Saturday, 10 May 2014

Death on the road

There's been a number of high profile cycling crashes in Sydney recently resulting in death and serious injury. From what I have gleaned from the papers,  the cyclists involved were not paying attention to the risks.

For starters, a bloke was killed when he rode off the footpath and into the path of a turning bus. By the sounds of things, he didn't stop and look at the intersection - he just rode through it at speed and was cleaned up. My kids are currently riding on footpaths, and I teach them to stop at every intersection and have a good look - and that's on quiet streets in suburbia. He was riding alongside Military Road, which is one of the busiest roads in Sydney.

I don't blame him for not wanting to ride on Military Road - I did it once, and I don't want to do it again. I know blokes who commute along that road, and they are extremely fit and very fast and would be in the top 1% of cyclists - but even they don't like it. However, if you ride on the footpath, you just have to accept that your journey is going to be a lot slower - you need to amble along (so you don't annoy the pedestrians) and you need to stop at the corners. And yes, I know it is illegal to ride on the path in NSW if you're an adult without kids. I guess he wanted to go fast, but didn't want to ride on the road. So he tried to ride fast on the footpath - which is just a no-no.

The second crash was where a bloke got stuck under a turning truck. I had a look at the intersection, and I think I know what happened. The truck was turning left at a very sharp corner - the road he was turning into angles back. So we know what trucks do on tight corners - if they are turning left, they pull out to the right to give themselves plenty of room to turn. If the turning circle is too tight, a truck just won't get around the corner - it'll find itself hung up on a sideswiped power pole.

My guess here is that the truck had moved partly or wholly into the middle lane in order to turn left, and the cyclist coming up behind thought he could zip through on the left. He was going fast, the truck turned and he slammed into the side and went under the back wheels. Nasty. But unless the truck was failing to indicate, that was all the cyclist's fault. It's easy for me - I've driven trucks and I know all about blind spots and turning circles and braking distances and that sort of thing, so I treat anything larger than a 4WD with a great deal of caution. I don't go ramming up the inside of slow moving buses and trucks - I exercise a bit of patience and wait. Taking a bit longer is preferable to having your legs squashed by a 10 ton truck.

Poor buggers - but I hope the rest of us can learn something from this.

10 comments:

bruce said...

Saw street cam of Military Rd one. Then from what you say sounds like both made basic errors. The only argument I take seriously for the nanny state is that people are pretty stupid and don't learn from other's mistakes. They have a right to do stupid things but not to endanger others. That's the only serious honest pro-nanny argument. But sometimes I think it's right, in an increasingly crowded world, as it looks to me.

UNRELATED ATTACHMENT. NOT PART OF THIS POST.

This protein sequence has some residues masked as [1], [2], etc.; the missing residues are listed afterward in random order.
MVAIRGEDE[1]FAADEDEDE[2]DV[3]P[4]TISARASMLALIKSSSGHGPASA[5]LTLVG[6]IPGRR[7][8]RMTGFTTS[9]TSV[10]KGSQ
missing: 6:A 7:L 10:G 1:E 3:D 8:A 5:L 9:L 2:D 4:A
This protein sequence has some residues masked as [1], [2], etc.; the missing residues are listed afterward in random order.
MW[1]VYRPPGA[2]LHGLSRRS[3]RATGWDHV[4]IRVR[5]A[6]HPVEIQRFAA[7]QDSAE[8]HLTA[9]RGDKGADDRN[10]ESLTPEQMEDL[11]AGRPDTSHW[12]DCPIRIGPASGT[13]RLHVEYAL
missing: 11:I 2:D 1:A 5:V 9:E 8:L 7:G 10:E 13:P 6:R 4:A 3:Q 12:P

Peter C said...

The problem is that the basic errors at fault in accidents are never published in the media. If they were, we could learn by others' mistakes. And I'd be happy to be responsible for my stupidity, and pay the price. As I have done many times. But there will always be others who think their lives are somehow endangered because I choose to live, whether they have any logical justification or not.

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cav said...

So, a long time between drinks?

Robrt said...

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best essay said...

Mnay boys die in road accidents just due to careless driving of motorbikes. Speed racing on busy roads is a big cause of deaths. They should drive bike cautiously.

Anonymous said...

@Peter C - I completely agree. The media would do well to publish the reasons for bike/car crashes so people can make up their minds how dangerous roads are. While any accident is a tragedy, it's useful to understand how a victim might have contributed to an accident. This information, while possibly upsetting for the family concerned, would also help save lives by highlighting to people the price to be paid for riding careleesly. An accident a couples of years ago that resulted in the death of a cyclist at the hands of a truck was completely the fault of the cyclist, and his extremely reckless actions. But there was nothing in the media about this at all. Honest reporting would help people honestly assess their own behaviour, and ultimately save lives. The 'feelings' of the family should be secondary concerns when lives are at stake. The death of this individual, due to his own gung-ho attitude made me seriously reflect on my own riding skills: something I would not have done had the reasons for the crash have been unavailable. Then it would have been 'oh how sad, another accident' instead of 'that could have been me - I need to take more care on the roads'!